Contributed by C. Hiebert
Lr32 is a gene transferred from Aegilops tauschii to chromosome arm 3DS of hexaploid wheat that confers seedling stage resistance to leaf rust (1,2). The original accession of A. tauschii in which Lr32 was found was RL5497-1 (2n = 14 = DD), which was crossed with Tetra Canthatch (2n = 28 = AABB) to produce the synthetic hexaploid line RL5713. Lr32 was transferred from RL5713 to RL6086 (Thatcher*7//RL5713/MarquisK) and to BW196 (Katepwa*6//RL5713/2*MarquisK).
BW196 was registered in Canada but not released as a cultivar. A recent increase contained approximately 30% plants that were susceptible to leaf rust race MBDS (12-3) and some anomalous plants that were resistant but did not have markers derived from RL5497. The rest of the plants (approx. 60%) combined leaf rust resistance with 3DS-specific marker alleles that were introgressed from RL5497. Many of these alleles were also present in RL6086. However, since more RL5713 alleles were found in BW196, a single marker resistant reselection named K1160 (BW196R) was selected and crossed with a plant of Thatcher. The F1 was used to make a population of 361 doubled haploid (DH) lines. A selection of 338 lines from the DH population was used to create a provisional genetic map of the A. tauschii introgression into BW196.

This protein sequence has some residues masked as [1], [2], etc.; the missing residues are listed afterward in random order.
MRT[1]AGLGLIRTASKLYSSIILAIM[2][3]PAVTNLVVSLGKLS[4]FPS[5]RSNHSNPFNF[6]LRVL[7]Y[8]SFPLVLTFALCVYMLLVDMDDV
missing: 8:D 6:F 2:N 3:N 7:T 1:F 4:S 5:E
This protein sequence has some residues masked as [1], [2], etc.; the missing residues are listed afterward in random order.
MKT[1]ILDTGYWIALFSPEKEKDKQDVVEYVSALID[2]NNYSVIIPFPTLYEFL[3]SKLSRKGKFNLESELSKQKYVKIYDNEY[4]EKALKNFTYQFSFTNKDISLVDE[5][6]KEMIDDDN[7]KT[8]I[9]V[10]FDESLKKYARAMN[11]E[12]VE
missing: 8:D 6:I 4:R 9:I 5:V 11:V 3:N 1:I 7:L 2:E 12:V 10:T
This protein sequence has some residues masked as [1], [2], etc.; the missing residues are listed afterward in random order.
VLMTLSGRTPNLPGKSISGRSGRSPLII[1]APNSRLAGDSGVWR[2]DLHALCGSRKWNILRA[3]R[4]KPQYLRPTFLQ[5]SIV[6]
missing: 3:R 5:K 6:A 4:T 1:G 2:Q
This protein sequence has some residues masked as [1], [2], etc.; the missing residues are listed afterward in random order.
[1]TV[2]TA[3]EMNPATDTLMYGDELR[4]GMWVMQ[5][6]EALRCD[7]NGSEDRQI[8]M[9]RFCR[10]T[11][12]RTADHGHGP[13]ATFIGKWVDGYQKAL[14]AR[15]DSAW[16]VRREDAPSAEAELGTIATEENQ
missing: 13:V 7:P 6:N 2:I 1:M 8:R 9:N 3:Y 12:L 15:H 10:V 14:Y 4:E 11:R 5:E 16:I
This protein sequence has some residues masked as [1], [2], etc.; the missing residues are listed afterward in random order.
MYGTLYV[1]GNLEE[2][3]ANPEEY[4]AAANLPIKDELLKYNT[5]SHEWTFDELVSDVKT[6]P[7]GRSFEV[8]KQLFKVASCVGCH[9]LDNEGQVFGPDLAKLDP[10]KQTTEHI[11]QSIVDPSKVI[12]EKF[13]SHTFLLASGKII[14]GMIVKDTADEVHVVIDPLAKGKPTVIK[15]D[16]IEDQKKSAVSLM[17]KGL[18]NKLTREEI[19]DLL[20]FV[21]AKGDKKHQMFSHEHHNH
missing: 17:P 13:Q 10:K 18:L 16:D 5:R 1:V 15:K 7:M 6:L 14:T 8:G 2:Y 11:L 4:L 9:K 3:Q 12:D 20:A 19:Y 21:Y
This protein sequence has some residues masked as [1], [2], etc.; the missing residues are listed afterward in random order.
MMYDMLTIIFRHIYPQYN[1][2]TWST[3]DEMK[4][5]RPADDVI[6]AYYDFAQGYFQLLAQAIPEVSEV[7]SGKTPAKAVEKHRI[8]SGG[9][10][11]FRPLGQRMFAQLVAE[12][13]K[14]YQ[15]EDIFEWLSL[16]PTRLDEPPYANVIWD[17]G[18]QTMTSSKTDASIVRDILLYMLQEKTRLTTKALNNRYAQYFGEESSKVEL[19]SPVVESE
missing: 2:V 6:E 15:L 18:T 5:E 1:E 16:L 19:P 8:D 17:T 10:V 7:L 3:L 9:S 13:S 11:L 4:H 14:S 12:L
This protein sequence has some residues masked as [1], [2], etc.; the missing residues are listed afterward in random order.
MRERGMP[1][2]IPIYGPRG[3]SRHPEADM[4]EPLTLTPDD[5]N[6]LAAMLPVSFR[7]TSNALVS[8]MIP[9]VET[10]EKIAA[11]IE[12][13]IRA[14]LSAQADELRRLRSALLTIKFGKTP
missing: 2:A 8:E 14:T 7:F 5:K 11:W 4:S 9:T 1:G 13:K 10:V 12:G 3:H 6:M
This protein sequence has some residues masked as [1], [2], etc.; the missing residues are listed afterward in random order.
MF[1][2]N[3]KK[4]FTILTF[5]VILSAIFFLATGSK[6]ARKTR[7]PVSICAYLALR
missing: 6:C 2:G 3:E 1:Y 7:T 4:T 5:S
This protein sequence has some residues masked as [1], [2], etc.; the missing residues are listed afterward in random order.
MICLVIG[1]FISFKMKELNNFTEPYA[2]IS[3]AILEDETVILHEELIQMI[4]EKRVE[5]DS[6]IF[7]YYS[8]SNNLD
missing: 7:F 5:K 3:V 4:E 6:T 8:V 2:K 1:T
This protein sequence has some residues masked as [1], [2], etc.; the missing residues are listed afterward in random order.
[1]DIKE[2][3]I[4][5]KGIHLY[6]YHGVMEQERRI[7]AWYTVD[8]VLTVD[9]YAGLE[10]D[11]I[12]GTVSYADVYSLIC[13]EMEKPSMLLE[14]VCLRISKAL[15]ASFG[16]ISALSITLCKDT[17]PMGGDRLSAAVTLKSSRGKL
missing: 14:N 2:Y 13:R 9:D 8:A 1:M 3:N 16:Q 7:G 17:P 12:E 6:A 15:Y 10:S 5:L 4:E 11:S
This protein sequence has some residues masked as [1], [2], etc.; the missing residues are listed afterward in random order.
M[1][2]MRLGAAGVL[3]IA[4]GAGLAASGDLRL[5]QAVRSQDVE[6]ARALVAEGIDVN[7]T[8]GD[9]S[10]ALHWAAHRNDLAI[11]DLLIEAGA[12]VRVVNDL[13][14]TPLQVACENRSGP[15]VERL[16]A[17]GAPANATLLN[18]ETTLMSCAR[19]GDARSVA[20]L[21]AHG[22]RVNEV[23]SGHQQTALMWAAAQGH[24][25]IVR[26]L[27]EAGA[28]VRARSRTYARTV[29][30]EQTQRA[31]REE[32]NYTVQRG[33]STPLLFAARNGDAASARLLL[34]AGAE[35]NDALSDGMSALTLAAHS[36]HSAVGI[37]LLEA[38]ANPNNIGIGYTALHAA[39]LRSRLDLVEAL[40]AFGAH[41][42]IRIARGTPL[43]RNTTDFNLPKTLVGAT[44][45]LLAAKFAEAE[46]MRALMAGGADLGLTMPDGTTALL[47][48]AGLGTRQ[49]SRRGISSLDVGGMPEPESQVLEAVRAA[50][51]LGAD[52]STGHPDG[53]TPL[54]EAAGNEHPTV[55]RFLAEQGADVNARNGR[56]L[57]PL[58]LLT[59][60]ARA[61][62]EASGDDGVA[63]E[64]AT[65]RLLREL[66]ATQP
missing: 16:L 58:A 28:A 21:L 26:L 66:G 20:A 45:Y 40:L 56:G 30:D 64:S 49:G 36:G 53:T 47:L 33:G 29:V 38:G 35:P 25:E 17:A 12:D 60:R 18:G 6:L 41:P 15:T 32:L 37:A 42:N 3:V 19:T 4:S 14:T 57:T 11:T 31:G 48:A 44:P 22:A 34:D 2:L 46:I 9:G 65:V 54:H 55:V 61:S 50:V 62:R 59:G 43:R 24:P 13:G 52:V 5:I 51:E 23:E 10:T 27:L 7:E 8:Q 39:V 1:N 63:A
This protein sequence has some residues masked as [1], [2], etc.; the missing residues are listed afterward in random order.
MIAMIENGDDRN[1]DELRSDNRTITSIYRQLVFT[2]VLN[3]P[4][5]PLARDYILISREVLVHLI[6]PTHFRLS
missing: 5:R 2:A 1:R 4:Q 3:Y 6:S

Lr32 conferred resistance to 616 different isolates of Puccinia triticina obtained from wheat fields in Canada between 2000 and 2009. Singh (3) reported no case of virulence on Lr32 among 325 isolates collected in Mexico between 1988 and 1989 and no virulence has been noted in Australia (4). Pretorius and Bender (5) demonstrated virulence on Lr32 in a rare virulence phenotype isolated from triticale in the western Cape (South Africa).
Effect of Lr32 on Agronomics and Quality